Cellular technology has reduced overall focus on life in the moment. It has diluted our ability to do for ourselves and has replaced effective time management with constant, chaotic communication. Throw the damn things in the trash.

On a personal note, I will get a cell phone. I am however waiting for one that can call, photograph, video, broadcast radio, play recorded music, access the internet, allow me to send and receive emails and has a range of more than 95% of my daily geography. An alarm, sweet ring tones and the ability to make a mean omelet should go without saying.


baloghblog said...

I agree with you 100%. Cell phones move a persons focus from the present to "the future". They make what is happening around the person irrelevant, only what is going to happen next becomes important. Same with blackberries. It is amazing to me the number of execs that I saw on a recent business trip, using blackberries at formal events, and during meetings. Again, focused on what will be happening next, not the current event or task at hand.

You can hear it in the inane conversations that make up a fair percentage of all cell phone minutes, "Hi, yes, I'm on my way home, and just have to stop by so-and-so's, see you in 10 minutes." You could almost bet on it that the person who put you in bodily harm was having this type of conversation, vs. say solving world conundrums.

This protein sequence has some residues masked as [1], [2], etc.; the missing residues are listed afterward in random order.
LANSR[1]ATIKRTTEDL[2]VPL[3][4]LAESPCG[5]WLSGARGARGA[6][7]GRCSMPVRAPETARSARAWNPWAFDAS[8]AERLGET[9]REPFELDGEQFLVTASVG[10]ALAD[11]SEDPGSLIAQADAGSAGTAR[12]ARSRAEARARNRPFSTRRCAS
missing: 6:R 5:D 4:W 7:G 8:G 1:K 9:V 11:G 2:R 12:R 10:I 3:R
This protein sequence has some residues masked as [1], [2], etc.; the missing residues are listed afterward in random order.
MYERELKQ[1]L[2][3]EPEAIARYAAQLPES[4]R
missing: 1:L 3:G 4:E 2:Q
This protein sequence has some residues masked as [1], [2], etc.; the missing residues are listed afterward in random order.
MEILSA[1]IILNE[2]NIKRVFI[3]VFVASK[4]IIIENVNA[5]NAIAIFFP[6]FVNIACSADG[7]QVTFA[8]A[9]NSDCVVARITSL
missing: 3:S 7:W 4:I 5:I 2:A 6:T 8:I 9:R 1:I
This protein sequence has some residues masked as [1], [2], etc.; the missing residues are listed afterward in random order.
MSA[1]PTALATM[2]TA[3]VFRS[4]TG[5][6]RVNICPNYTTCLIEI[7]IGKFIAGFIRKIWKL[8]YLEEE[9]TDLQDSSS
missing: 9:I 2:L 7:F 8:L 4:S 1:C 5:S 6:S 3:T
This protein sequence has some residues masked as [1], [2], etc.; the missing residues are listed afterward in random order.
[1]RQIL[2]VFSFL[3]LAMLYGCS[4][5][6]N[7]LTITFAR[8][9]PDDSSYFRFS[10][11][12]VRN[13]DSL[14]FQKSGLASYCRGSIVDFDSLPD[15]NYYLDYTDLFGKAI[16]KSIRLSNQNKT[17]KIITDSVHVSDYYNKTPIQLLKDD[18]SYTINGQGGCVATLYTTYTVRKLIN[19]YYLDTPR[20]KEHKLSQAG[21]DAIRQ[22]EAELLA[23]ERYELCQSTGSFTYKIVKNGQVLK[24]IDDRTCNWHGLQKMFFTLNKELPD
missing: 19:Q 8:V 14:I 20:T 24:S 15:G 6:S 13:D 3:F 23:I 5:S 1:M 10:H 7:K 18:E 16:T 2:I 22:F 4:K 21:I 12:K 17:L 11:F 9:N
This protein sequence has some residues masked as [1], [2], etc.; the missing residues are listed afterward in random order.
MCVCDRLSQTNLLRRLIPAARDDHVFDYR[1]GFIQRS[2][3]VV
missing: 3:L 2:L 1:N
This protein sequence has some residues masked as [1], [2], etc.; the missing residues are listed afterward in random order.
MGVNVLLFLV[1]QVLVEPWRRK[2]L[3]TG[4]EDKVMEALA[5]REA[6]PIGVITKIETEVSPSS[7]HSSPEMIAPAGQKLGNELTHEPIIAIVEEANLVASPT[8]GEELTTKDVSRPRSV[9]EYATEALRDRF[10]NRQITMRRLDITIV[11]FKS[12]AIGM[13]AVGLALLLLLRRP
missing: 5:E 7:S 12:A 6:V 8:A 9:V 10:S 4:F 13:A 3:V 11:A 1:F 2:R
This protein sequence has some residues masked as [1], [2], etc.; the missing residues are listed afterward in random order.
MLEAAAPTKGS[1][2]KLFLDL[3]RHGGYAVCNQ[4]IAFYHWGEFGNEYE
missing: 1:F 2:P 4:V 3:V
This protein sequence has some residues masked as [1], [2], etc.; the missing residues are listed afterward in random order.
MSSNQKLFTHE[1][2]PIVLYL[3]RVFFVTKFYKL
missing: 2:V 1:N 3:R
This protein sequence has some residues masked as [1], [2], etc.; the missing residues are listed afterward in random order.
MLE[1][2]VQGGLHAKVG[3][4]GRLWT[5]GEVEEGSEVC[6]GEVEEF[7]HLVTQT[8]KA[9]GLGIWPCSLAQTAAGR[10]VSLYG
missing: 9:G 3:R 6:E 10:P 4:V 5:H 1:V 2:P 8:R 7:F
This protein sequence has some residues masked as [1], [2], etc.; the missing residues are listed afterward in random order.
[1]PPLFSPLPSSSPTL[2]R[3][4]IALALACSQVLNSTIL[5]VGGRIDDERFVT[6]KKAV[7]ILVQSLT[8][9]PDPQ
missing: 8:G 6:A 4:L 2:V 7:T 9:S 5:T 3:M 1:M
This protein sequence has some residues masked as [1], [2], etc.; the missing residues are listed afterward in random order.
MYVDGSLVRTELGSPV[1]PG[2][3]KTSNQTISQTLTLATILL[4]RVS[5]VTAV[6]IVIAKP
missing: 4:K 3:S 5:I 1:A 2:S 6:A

To be sure, there have been times where a cell phone has been invaluable to me. I just try to remember my thoughts above, before I call to say, "I'll see you in five minutes, I'm just finishing up grocery shopping."

Gryphon said...

I'm not convinced that centralized communications systems (or ANY centralized system for that matter) which rely on a large consumer base with plenty of discretionary income will remain viable in a peak oil/economic collapse scenario.